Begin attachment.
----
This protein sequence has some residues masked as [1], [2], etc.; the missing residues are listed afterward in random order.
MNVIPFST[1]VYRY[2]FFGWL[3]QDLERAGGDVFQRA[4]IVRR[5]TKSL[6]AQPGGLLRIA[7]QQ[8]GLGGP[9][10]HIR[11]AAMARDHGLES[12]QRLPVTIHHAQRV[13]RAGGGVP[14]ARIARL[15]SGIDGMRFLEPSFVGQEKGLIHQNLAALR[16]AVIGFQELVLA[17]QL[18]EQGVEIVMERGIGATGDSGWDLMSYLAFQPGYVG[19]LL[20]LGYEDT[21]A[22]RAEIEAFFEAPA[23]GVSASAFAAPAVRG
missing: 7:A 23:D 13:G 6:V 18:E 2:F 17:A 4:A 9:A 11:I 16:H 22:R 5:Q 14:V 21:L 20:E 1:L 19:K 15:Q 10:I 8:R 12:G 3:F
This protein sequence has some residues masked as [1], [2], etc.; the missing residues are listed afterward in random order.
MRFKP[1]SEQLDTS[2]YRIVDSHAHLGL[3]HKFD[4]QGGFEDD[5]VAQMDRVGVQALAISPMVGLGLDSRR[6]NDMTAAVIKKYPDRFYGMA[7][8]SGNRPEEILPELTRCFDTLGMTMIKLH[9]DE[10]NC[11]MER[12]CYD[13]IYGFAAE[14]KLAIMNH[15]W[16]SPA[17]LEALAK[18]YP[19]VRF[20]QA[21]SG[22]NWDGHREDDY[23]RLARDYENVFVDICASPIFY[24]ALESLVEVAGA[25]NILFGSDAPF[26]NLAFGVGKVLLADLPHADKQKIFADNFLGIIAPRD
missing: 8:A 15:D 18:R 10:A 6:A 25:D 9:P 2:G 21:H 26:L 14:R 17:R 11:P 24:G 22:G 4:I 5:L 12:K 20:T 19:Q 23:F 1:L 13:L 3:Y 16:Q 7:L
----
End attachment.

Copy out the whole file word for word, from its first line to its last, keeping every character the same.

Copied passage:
This protein sequence has some residues masked as [1], [2], etc.; the missing residues are listed afterward in random order.
MNVIPFST[1]VYRY[2]FFGWL[3]QDLERAGGDVFQRA[4]IVRR[5]TKSL[6]AQPGGLLRIA[7]QQ[8]GLGGP[9][10]HIR[11]AAMARDHGLES[12]QRLPVTIHHAQRV[13]RAGGGVP[14]ARIARL[15]SGIDGMRFLEPSFVGQEKGLIHQNLAALR[16]AVIGFQELVLA[17]QL[18]EQGVEIVMERGIGATGDSGWDLMSYLAFQPGYVG[19]LL[20]LGYEDT[21]A[22]RAEIEAFFEAPA[23]GVSASAFAAPAVRG
missing: 7:A 23:D 13:G 6:V 18:E 2:F 17:A 4:A 9:A 11:I 16:H 22:R 5:Q 14:V 21:L 20:E 1:L 19:K 15:Q 10:I 8:R 12:G 3:F
This protein sequence has some residues masked as [1], [2], etc.; the missing residues are listed afterward in random order.
MRFKP[1]SEQLDTS[2]YRIVDSHAHLGL[3]HKFD[4]QGGFEDD[5]VAQMDRVGVQALAISPMVGLGLDSRR[6]NDMTAAVIKKYPDRFYGMA[7][8]SGNRPEEILPELTRCFDTLGMTMIKLH[9]DE[10]NC[11]MER[12]CYD[13]IYGFAAE[14]KLAIMNH[15]W[16]SPA[17]LEALAK[18]YP[19]VRF[20]QA[21]SG[22]NWDGHREDDY[23]RLARDYENVFVDICASPIFY[24]ALESLVEVAGA[25]NILFGSDAPF[26]NLAFGVGKVLLADLPHADKQKIFADNFLGIIAPRD
missing: 8:A 15:D 18:R 10:A 6:A 25:D 9:P 2:G 21:H 26:L 14:R 17:R 11:P 24:G 22:G 4:I 5:L 12:K 20:T 19:Q 23:F 1:L 13:L 3:Y 16:Q 7:L